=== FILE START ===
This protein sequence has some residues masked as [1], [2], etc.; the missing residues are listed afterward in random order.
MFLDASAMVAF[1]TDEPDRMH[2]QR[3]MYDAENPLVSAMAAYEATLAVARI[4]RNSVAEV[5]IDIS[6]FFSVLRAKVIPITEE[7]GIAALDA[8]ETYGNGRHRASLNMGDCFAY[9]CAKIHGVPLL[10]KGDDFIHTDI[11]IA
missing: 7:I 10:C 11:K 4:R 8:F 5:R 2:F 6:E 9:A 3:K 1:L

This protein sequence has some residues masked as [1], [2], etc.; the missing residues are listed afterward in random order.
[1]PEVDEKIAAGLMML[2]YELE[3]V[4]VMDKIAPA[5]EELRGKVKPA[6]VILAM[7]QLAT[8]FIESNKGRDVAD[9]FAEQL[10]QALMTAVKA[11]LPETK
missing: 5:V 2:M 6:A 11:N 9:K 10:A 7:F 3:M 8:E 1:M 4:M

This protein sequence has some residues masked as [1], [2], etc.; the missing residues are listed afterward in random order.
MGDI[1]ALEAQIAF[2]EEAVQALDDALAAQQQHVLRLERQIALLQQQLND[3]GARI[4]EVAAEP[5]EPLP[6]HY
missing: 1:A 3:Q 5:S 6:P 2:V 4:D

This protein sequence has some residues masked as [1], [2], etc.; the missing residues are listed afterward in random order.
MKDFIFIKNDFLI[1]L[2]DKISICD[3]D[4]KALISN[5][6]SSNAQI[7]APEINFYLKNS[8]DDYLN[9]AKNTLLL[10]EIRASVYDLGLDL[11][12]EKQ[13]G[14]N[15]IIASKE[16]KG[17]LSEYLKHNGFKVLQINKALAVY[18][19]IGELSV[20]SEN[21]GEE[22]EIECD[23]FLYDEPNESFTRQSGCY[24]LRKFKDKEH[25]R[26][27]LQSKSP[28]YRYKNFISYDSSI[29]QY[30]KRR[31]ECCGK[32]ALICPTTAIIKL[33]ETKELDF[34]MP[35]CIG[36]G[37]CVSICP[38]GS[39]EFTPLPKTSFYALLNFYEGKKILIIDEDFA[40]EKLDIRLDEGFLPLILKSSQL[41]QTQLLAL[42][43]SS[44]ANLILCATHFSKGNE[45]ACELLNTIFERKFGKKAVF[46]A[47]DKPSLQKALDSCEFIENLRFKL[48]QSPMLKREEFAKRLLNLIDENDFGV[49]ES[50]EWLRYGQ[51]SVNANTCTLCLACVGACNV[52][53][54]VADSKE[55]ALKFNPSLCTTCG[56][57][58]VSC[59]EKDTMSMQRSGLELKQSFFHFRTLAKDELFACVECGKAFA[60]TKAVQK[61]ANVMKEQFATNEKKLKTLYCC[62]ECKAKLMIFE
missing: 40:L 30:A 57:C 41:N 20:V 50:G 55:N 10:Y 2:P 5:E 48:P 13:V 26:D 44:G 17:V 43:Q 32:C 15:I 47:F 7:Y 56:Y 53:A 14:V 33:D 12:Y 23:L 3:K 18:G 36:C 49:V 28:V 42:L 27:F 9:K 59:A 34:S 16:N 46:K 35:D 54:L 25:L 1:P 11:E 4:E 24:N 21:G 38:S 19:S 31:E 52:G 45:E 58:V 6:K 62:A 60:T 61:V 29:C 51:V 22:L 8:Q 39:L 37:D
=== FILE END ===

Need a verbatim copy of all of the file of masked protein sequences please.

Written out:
This protein sequence has some residues masked as [1], [2], etc.; the missing residues are listed afterward in random order.
MFLDASAMVAF[1]TDEPDRMH[2]QR[3]MYDAENPLVSAMAAYEATLAVARI[4]RNSVAEV[5]IDIS[6]FFSVLRAKVIPITEE[7]GIAALDA[8]ETYGNGRHRASLNMGDCFAY[9]CAKIHGVPLL[10]KGDDFIHTDI[11]IA
missing: 7:I 10:C 11:K 4:R 8:F 5:R 2:F 6:E 9:A 3:K 1:L

This protein sequence has some residues masked as [1], [2], etc.; the missing residues are listed afterward in random order.
[1]PEVDEKIAAGLMML[2]YELE[3]V[4]VMDKIAPA[5]EELRGKVKPA[6]VILAM[7]QLAT[8]FIESNKGRDVAD[9]FAEQL[10]QALMTAVKA[11]LPETK
missing: 5:V 2:M 6:A 11:N 9:K 10:A 7:F 3:M 8:E 1:M 4:M

This protein sequence has some residues masked as [1], [2], etc.; the missing residues are listed afterward in random order.
MGDI[1]ALEAQIAF[2]EEAVQALDDALAAQQQHVLRLERQIALLQQQLND[3]GARI[4]EVAAEP[5]EPLP[6]HY
missing: 1:A 3:Q 5:S 6:P 2:V 4:D

This protein sequence has some residues masked as [1], [2], etc.; the missing residues are listed afterward in random order.
MKDFIFIKNDFLI[1]L[2]DKISICD[3]D[4]KALISN[5][6]SSNAQI[7]APEINFYLKNS[8]DDYLN[9]AKNTLLL[10]EIRASVYDLGLDL[11][12]EKQ[13]G[14]N[15]IIASKE[16]KG[17]LSEYLKHNGFKVLQINKALAVY[18][19]IGELSV[20]SEN[21]GEE[22]EIECD[23]FLYDEPNESFTRQSGCY[24]LRKFKDKEH[25]R[26][27]LQSKSP[28]YRYKNFISYDSSI[29]QY[30]KRR[31]ECCGK[32]ALICPTTAIIKL[33]ETKELDF[34]MP[35]CIG[36]G[37]CVSICP[38]GS[39]EFTPLPKTSFYALLNFYEGKKILIIDEDFA[40]EKLDIRLDEGFLPLILKSSQL[41]QTQLLAL[42][43]SS[44]ANLILCATHFSKGNE[45]ACELLNTIFERKFGKKAVF[46]A[47]DKPSLQKALDSCEFIENLRFKL[48]QSPMLKREEFAKRLLNLIDENDFGV[49]ES[50]EWLRYGQ[51]SVNANTCTLCLACVGACNV[52][53][54]VADSKE[55]ALKFNPSLCTTCG[56][57][58]VSC[59]EKDTMSMQRSGLELKQSFFHFRTLAKDELFACVECGKAFA[60]TKAVQK[61]ANVMKEQFATNEKKLKTLYCC[62]ECKAKLMIFE
missing: 40:L 30:A 57:C 41:N 20:V 50:G 55:N 10:Y 2:P 5:E 48:P 13:V 26:D 44:G 17:V 43:Q 32:C 15:I 47:F 7:Y 56:Y 53:A 14:V 33:D 12:Y 23:L 3:K 18:G 36:C 49:V 28:V 42:L 27:F 9:K 59:A 34:S 16:N 46:K 35:D 54:L 25:L 1:P 11:E 4:E 24:N 21:G 38:S 19:S 31:E 52:G 45:E 58:V 6:K 62:A 60:T 61:V 29:C 51:V 22:L 8:Q 39:L 37:D